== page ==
Daniel Descalso – CHC, 542 ADP (1b, 2b, 3b)
Descalso signed a 2-year deal with the Cubs this offseason, and while he is slated to be a bench / platoon player, he’s someone who intrigues me. Much of that is from his 15% walk rate, his 43.1% hard-hit rate, and his 46.1% fly ball rate. Seems like there is legit untapped power potential here, yet Descalso hit just 13 home runs in 423 plate appearances last year with the Diamondbacks. Descalso does have a 49.1% pull rate which will limit the batting average. If you can handle juggling the playing time, I think Descalso is worth a flyer with one of your last draft picks.



In a 10 or 12 team league, I’m likely not drafting any of these guys. However, in a 16-teamer or AL/NL only, there is certainly a place for the dependable, though not very exciting veteran. Someone you can plug in without concern for playing time, and though they won’t give you much, they will give you something. Of the group below, I am partial to Kinsler due to his consistency and because he is likely to bat leadoff for the Padres.  Lowrie and Cabrera are also both decent options, though being drafted much earlier than the rest of the bunch. Walker could also return some value as he must be the cheapest cleanup hitter on the fantasy landscape right now.

Asdrubal Cabrera – TEX, 254 ADP (2b, 3b, SS)
Cabrera had a solid campaign in 2018, posting 23 HR and a .262 average in a season split between the Mets and Phillies. At age 33 he finds himself in Texas to start 2019. It’s a great park to hit in, but don’t expect much of a change from the numbers Cabrera put up the last few seasons.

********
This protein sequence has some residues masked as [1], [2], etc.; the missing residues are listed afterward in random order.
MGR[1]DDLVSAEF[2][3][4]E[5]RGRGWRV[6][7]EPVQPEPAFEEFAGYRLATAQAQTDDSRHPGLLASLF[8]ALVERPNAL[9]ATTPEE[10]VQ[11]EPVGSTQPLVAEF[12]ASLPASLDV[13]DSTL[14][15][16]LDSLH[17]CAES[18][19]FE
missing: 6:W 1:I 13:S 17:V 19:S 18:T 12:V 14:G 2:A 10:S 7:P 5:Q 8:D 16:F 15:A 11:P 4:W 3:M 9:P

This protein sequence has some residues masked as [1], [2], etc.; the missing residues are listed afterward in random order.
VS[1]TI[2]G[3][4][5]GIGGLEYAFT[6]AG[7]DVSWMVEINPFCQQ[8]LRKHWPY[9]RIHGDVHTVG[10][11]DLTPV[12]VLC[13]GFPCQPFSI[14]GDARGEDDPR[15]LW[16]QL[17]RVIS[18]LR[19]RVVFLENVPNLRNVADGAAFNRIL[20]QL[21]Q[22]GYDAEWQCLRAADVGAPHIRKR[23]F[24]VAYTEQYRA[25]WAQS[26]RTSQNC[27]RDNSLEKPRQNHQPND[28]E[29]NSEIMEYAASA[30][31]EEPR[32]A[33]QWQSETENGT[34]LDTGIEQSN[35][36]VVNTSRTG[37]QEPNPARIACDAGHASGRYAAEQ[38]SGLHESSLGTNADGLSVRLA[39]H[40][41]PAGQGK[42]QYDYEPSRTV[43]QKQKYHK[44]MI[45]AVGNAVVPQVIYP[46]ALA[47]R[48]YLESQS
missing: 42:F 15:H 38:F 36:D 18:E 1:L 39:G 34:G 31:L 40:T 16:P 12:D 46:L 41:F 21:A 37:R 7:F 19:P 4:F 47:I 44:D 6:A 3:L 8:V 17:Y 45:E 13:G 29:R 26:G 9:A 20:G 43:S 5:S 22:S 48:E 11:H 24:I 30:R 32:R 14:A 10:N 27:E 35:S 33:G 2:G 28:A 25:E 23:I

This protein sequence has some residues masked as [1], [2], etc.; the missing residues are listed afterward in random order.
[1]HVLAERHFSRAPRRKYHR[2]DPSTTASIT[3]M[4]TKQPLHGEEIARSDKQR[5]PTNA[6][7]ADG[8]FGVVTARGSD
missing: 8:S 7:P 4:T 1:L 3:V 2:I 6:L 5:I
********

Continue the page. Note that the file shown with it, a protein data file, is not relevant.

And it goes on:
Jed Lowrie – NYM, 270 ADP (2b, 3b)
Lowrie had a career 2018, including 23 homers and 99 RBI. He’s got good plate skills and posted a career high 40.1% hard hit rate last year with the As. Now a New York Met, Lowrie should bat in the top half of the order. I don’t expect a repeat of 2018, but he could come close if maintains his gains in hard hit rate.

Ben Zobrist – CHC, 326 ADP (2b, OF)
He had himself a nice season hitting .307 in 2018, but it came with little else. I don’t expect him to play more than 140 games at age 37.

Starlin Castro – MIA, 336 ADP (2b)
Castro posted a career hard hit rate of 37.3% last season. Though he hit just 12 home runs last year, I am optimistic he can return to near 20 home runs in 2019, a mark he hasn’t hit since 2016. Castro is in all likelihood batting in the 2-hole for the Marlins, though their lineup is rather dilapidated. Aside from the 15 or so home runs you are likely to get, Castro should also provide a batting average north of .270. Not an exciting guy to draft, but that’s what you get at an ADP of 336.

Jason Kipnis – CLE, 343 ADP (2b, OF)
Kipnis is another player who can provide a bit of power and speed. Though the stolen base totals have waned in recent years, the power numbers have been steadily in the 15-20 range. At an ADP of 342, Kipnis is more a fill-in than a target. He’ll bat toward the top of a good Cleveland lineup however, so there is some Runs upside.

Ian Kinsler – SD, 361 ADP (2b)